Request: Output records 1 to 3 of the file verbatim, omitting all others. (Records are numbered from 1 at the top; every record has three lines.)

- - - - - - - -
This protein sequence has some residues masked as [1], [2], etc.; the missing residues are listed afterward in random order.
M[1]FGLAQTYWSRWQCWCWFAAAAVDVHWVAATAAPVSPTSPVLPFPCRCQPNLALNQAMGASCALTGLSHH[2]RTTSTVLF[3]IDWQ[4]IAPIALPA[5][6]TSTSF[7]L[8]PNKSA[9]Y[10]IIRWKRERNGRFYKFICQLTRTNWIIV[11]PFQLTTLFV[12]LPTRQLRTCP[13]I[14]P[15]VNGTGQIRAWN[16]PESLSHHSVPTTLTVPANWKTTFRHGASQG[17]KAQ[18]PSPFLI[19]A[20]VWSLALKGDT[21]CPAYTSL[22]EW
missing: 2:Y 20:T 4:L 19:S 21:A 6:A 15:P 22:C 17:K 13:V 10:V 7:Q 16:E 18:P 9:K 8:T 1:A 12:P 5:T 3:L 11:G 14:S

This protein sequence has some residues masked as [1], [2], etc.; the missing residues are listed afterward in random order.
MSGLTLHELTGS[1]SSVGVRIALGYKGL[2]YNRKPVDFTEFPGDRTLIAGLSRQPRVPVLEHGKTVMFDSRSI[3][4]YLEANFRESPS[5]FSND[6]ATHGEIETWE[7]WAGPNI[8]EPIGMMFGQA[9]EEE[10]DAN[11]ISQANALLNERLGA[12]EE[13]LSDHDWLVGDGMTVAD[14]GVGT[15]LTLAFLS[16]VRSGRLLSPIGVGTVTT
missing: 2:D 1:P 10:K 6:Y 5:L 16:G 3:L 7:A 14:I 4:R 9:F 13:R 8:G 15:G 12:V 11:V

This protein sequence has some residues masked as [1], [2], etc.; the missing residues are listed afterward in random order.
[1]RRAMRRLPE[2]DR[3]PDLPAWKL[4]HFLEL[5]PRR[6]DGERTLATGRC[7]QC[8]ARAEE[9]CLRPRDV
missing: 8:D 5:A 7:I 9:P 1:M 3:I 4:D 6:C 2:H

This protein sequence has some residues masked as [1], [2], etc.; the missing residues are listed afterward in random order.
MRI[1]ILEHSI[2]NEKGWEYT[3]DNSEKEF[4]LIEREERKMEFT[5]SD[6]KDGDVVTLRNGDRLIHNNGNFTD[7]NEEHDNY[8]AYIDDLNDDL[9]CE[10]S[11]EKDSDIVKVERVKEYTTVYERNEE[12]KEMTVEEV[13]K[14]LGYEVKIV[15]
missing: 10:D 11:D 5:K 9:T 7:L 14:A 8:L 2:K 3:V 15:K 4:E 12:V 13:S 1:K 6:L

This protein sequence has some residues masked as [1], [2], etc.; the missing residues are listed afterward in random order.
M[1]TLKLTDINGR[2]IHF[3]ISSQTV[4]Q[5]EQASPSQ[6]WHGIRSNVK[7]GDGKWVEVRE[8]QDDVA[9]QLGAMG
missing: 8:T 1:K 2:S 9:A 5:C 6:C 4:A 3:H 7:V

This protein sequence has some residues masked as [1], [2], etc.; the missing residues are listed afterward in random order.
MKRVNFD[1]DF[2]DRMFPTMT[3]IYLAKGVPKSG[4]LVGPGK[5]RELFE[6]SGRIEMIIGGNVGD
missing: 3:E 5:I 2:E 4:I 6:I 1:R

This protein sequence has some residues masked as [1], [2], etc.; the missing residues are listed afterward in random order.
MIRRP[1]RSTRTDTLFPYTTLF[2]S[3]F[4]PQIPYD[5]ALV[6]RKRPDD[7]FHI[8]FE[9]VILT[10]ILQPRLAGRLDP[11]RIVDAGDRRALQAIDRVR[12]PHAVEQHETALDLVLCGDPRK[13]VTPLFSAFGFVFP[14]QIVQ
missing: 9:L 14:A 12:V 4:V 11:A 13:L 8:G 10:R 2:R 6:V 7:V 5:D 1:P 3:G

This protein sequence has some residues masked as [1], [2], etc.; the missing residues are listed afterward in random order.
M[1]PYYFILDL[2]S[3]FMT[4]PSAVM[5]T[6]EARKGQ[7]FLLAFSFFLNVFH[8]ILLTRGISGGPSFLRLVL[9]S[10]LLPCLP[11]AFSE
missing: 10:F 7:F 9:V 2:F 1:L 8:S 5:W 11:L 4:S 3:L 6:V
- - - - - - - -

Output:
This protein sequence has some residues masked as [1], [2], etc.; the missing residues are listed afterward in random order.
M[1]FGLAQTYWSRWQCWCWFAAAAVDVHWVAATAAPVSPTSPVLPFPCRCQPNLALNQAMGASCALTGLSHH[2]RTTSTVLF[3]IDWQ[4]IAPIALPA[5][6]TSTSF[7]L[8]PNKSA[9]Y[10]IIRWKRERNGRFYKFICQLTRTNWIIV[11]PFQLTTLFV[12]LPTRQLRTCP[13]I[14]P[15]VNGTGQIRAWN[16]PESLSHHSVPTTLTVPANWKTTFRHGASQG[17]KAQ[18]PSPFLI[19]A[20]VWSLALKGDT[21]CPAYTSL[22]EW
missing: 2:Y 20:T 4:L 19:S 21:A 6:A 15:P 22:C 17:K 13:V 10:V 7:Q 16:E 18:P 9:K 8:T 1:A 12:P 5:T 3:L 11:G 14:S

This protein sequence has some residues masked as [1], [2], etc.; the missing residues are listed afterward in random order.
MSGLTLHELTGS[1]SSVGVRIALGYKGL[2]YNRKPVDFTEFPGDRTLIAGLSRQPRVPVLEHGKTVMFDSRSI[3][4]YLEANFRESPS[5]FSND[6]ATHGEIETWE[7]WAGPNI[8]EPIGMMFGQA[9]EEE[10]DAN[11]ISQANALLNERLGA[12]EE[13]LSDHDWLVGDGMTVAD[14]GVGT[15]LTLAFLS[16]VRSGRLLSPIGVGTVTT
missing: 2:D 1:P 10:K 6:Y 5:L 16:G 3:L 7:A 14:I 4:R 9:F 13:R 8:G 15:G 12:V 11:V

This protein sequence has some residues masked as [1], [2], etc.; the missing residues are listed afterward in random order.
[1]RRAMRRLPE[2]DR[3]PDLPAWKL[4]HFLEL[5]PRR[6]DGERTLATGRC[7]QC[8]ARAEE[9]CLRPRDV
missing: 8:D 5:A 7:I 9:P 1:M 3:I 4:D 6:C 2:H